The approval procedure has the following steps:

• Competent authorities like the regional Waterways and Shipping Directorates and the Federal Agency for Nature Conservation are informed about the project application and asked to comment;
• A project presentation is offered to the project planner during an application conference. An important aspect of the approval procedure is an early involvement of the German coastal states, which have to approve the laying of land feeder cables through the territorial sea for the transport of electricity to onshore substations;
• If required by the BHS, the applicant prepares an Environmental Impact Assessment (EIA) and a risk analysis to be reviewed by the BSH and if requirements are met the project is approved.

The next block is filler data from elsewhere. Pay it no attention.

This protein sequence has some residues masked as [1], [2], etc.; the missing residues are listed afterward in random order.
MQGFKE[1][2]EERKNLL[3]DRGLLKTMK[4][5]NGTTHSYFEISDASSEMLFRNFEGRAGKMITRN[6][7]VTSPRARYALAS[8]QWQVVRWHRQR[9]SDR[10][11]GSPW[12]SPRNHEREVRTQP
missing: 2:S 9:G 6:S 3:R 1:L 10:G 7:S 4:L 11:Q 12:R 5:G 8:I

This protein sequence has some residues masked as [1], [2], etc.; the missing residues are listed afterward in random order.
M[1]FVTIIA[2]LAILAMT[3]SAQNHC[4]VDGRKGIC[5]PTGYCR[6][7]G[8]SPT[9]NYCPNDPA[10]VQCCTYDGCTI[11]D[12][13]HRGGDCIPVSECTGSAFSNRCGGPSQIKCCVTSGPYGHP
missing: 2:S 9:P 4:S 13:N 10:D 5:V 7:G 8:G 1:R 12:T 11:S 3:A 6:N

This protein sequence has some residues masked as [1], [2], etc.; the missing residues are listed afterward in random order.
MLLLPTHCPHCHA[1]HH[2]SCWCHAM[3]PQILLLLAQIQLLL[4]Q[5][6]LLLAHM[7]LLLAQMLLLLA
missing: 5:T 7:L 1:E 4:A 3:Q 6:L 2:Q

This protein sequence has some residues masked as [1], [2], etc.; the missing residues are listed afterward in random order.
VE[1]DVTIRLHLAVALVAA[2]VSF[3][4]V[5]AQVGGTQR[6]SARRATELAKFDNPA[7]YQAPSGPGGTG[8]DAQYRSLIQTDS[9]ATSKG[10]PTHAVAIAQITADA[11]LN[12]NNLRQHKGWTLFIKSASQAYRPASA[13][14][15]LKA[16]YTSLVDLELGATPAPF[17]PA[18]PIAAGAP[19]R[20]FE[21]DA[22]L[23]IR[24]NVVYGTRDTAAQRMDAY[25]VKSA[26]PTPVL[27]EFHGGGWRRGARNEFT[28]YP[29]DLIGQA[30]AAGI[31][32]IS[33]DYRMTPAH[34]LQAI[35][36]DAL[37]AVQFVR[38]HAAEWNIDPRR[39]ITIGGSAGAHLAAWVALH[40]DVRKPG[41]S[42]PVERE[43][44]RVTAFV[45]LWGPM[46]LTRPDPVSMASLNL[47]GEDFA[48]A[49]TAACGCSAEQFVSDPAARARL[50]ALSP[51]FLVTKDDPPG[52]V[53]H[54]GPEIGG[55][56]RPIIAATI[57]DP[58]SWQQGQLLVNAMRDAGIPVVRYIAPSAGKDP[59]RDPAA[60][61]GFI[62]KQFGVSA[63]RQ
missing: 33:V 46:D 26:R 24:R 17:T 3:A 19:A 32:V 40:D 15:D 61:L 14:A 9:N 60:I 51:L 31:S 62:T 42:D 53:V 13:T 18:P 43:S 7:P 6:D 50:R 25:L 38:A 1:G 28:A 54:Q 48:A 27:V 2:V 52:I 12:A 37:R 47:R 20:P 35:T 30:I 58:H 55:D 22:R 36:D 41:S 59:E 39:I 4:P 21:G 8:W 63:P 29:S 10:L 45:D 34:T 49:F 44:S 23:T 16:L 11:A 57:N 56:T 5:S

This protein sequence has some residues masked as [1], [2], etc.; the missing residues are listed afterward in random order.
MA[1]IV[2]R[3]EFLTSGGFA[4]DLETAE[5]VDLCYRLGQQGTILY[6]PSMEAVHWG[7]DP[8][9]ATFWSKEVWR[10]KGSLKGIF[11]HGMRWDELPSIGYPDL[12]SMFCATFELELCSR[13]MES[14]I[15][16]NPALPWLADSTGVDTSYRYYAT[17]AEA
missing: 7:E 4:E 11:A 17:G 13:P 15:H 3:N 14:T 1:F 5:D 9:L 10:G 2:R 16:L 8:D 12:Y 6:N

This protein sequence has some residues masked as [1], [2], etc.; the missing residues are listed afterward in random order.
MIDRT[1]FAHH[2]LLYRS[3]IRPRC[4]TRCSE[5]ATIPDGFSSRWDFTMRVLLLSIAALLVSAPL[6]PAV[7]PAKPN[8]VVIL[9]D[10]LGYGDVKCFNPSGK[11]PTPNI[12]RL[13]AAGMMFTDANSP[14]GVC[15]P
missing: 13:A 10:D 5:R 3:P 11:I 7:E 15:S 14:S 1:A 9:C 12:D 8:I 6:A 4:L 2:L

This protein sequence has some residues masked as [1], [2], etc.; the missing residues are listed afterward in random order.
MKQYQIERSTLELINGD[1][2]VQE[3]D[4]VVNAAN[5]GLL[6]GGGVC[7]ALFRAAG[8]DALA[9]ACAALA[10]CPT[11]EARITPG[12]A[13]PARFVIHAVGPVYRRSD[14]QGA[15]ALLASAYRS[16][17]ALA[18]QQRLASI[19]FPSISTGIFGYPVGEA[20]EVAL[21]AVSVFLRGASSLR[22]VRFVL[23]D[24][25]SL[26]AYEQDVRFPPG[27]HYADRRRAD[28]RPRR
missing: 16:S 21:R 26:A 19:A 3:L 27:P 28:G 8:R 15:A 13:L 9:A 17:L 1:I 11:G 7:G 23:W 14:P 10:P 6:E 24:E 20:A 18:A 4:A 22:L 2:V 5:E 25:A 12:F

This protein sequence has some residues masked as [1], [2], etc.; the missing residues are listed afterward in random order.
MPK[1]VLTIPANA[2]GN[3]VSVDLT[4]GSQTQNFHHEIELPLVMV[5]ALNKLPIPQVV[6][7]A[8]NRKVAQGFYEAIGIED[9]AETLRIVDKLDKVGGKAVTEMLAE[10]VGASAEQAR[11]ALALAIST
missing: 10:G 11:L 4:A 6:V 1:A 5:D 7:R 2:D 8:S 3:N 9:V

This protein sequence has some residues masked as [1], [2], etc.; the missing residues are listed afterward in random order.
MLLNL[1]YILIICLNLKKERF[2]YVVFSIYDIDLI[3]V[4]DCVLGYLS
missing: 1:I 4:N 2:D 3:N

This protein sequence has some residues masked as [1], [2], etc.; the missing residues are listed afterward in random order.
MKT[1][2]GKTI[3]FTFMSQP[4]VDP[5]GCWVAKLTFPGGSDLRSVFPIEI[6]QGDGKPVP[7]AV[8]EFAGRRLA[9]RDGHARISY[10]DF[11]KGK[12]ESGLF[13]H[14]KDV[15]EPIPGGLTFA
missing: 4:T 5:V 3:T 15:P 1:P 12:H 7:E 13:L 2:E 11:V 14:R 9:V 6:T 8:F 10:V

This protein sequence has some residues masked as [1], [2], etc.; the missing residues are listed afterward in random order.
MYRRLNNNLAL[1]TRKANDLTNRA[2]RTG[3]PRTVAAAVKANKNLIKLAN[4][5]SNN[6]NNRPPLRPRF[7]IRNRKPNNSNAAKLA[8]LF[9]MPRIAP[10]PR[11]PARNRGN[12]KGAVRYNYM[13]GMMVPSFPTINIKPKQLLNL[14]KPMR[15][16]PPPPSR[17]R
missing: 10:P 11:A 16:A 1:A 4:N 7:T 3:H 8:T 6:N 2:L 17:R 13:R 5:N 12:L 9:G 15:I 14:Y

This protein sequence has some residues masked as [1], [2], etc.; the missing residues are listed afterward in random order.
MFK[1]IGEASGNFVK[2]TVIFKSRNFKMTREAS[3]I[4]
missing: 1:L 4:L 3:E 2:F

There is no specific authority responsible to manage the ocean energy consenting process (“one stop shop” facility or entity).

In the EEZ, the potential impacts of the planned facilities on the marine environment have to be assessed. An EIA is assessed on a case-by-case basis.

The responsible for the decision on whether an EIA is required is the BSH. In the course of the approval procedure, the BSH reviews whether the marine environmental features to be protected are at risk by the project deployment and informs the project’s proponent if they are required to perform an EIA. As for offshore wind energy, the process is much clearer since offshore wind farm projects comprising more than 20 turbines require an EIA based on the Environmental Impact Assessment Act (UVPG).

There are also specific standards for the baseline and monitoring of offshore wind projects. In accordance with these standards, baseline and post-deployment surveys have to investigate impacts on features of conservation interest, i.e. fish, benthos, birds and marine mammals in order to determine their spatial distribution and temporal variability during three main stages:

• Pre-construction phase (baseline survey);
• To monitor the effects of construction, operation and decommissioning;